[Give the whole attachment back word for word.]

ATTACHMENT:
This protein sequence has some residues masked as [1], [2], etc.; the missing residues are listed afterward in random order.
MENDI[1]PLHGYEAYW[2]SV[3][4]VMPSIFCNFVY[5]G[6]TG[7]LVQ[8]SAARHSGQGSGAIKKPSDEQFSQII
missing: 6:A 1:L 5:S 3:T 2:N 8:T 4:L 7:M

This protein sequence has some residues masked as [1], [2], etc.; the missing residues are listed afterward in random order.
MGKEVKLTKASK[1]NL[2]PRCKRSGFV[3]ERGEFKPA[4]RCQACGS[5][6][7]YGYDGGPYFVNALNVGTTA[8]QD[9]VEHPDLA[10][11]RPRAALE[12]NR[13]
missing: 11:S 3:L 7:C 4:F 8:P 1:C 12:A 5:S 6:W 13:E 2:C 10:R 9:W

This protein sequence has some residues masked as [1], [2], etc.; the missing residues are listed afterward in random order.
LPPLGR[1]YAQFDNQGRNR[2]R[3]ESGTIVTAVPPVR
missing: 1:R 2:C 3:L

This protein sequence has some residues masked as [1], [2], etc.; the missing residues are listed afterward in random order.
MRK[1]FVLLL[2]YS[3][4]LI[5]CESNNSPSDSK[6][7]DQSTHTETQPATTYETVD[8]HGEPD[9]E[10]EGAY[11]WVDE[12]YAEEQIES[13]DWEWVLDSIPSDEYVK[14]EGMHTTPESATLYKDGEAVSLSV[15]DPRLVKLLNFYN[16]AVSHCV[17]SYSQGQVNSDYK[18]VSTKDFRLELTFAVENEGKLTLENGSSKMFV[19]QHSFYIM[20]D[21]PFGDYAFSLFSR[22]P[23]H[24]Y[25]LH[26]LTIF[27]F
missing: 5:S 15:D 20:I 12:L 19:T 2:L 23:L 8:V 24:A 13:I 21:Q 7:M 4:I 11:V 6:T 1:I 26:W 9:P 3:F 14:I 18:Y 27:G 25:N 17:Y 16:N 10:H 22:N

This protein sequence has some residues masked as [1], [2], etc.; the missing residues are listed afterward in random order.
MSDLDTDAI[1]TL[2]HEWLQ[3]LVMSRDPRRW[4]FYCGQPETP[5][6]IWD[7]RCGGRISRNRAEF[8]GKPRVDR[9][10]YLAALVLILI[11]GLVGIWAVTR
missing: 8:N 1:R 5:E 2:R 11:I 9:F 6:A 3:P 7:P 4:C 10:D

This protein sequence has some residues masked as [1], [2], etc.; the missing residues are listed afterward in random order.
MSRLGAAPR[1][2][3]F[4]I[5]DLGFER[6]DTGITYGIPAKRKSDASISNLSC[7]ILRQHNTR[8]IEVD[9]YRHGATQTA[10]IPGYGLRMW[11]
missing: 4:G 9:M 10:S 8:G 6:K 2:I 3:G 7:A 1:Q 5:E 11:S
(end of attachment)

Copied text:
This protein sequence has some residues masked as [1], [2], etc.; the missing residues are listed afterward in random order.
MENDI[1]PLHGYEAYW[2]SV[3][4]VMPSIFCNFVY[5]G[6]TG[7]LVQ[8]SAARHSGQGSGAIKKPSDEQFSQII
missing: 6:A 1:L 5:S 3:T 2:N 8:T 4:L 7:M

This protein sequence has some residues masked as [1], [2], etc.; the missing residues are listed afterward in random order.
MGKEVKLTKASK[1]NL[2]PRCKRSGFV[3]ERGEFKPA[4]RCQACGS[5][6][7]YGYDGGPYFVNALNVGTTA[8]QD[9]VEHPDLA[10][11]RPRAALE[12]NR[13]
missing: 11:S 3:L 7:C 4:F 8:P 1:C 12:A 5:S 6:W 13:E 2:C 10:R 9:W

This protein sequence has some residues masked as [1], [2], etc.; the missing residues are listed afterward in random order.
LPPLGR[1]YAQFDNQGRNR[2]R[3]ESGTIVTAVPPVR
missing: 1:R 2:C 3:L

This protein sequence has some residues masked as [1], [2], etc.; the missing residues are listed afterward in random order.
MRK[1]FVLLL[2]YS[3][4]LI[5]CESNNSPSDSK[6][7]DQSTHTETQPATTYETVD[8]HGEPD[9]E[10]EGAY[11]WVDE[12]YAEEQIES[13]DWEWVLDSIPSDEYVK[14]EGMHTTPESATLYKDGEAVSLSV[15]DPRLVKLLNFYN[16]AVSHCV[17]SYSQGQVNSDYK[18]VSTKDFRLELTFAVENEGKLTLENGSSKMFV[19]QHSFYIM[20]D[21]PFGDYAFSLFSR[22]P[23]H[24]Y[25]LH[26]LTIF[27]F
missing: 5:S 15:D 20:I 12:L 19:T 2:L 23:L 8:V 24:A 13:I 21:Q 7:M 4:I 11:V 6:T 1:I 26:W 9:P 3:F 14:I 18:Y 27:G 25:N 17:Y 16:N 10:H 22:N

This protein sequence has some residues masked as [1], [2], etc.; the missing residues are listed afterward in random order.
MSDLDTDAI[1]TL[2]HEWLQ[3]LVMSRDPRRW[4]FYCGQPETP[5][6]IWD[7]RCGGRISRNRAEF[8]GKPRVDR[9][10]YLAALVLILI[11]GLVGIWAVTR
missing: 8:N 1:R 5:E 2:R 11:I 9:F 6:A 3:P 7:P 4:C 10:D

This protein sequence has some residues masked as [1], [2], etc.; the missing residues are listed afterward in random order.
MSRLGAAPR[1][2][3]F[4]I[5]DLGFER[6]DTGITYGIPAKRKSDASISNLSC[7]ILRQHNTR[8]IEVD[9]YRHGATQTA[10]IPGYGLRMW[11]
missing: 4:G 9:M 10:S 8:G 6:K 2:I 3:G 7:A 1:Q 5:E 11:S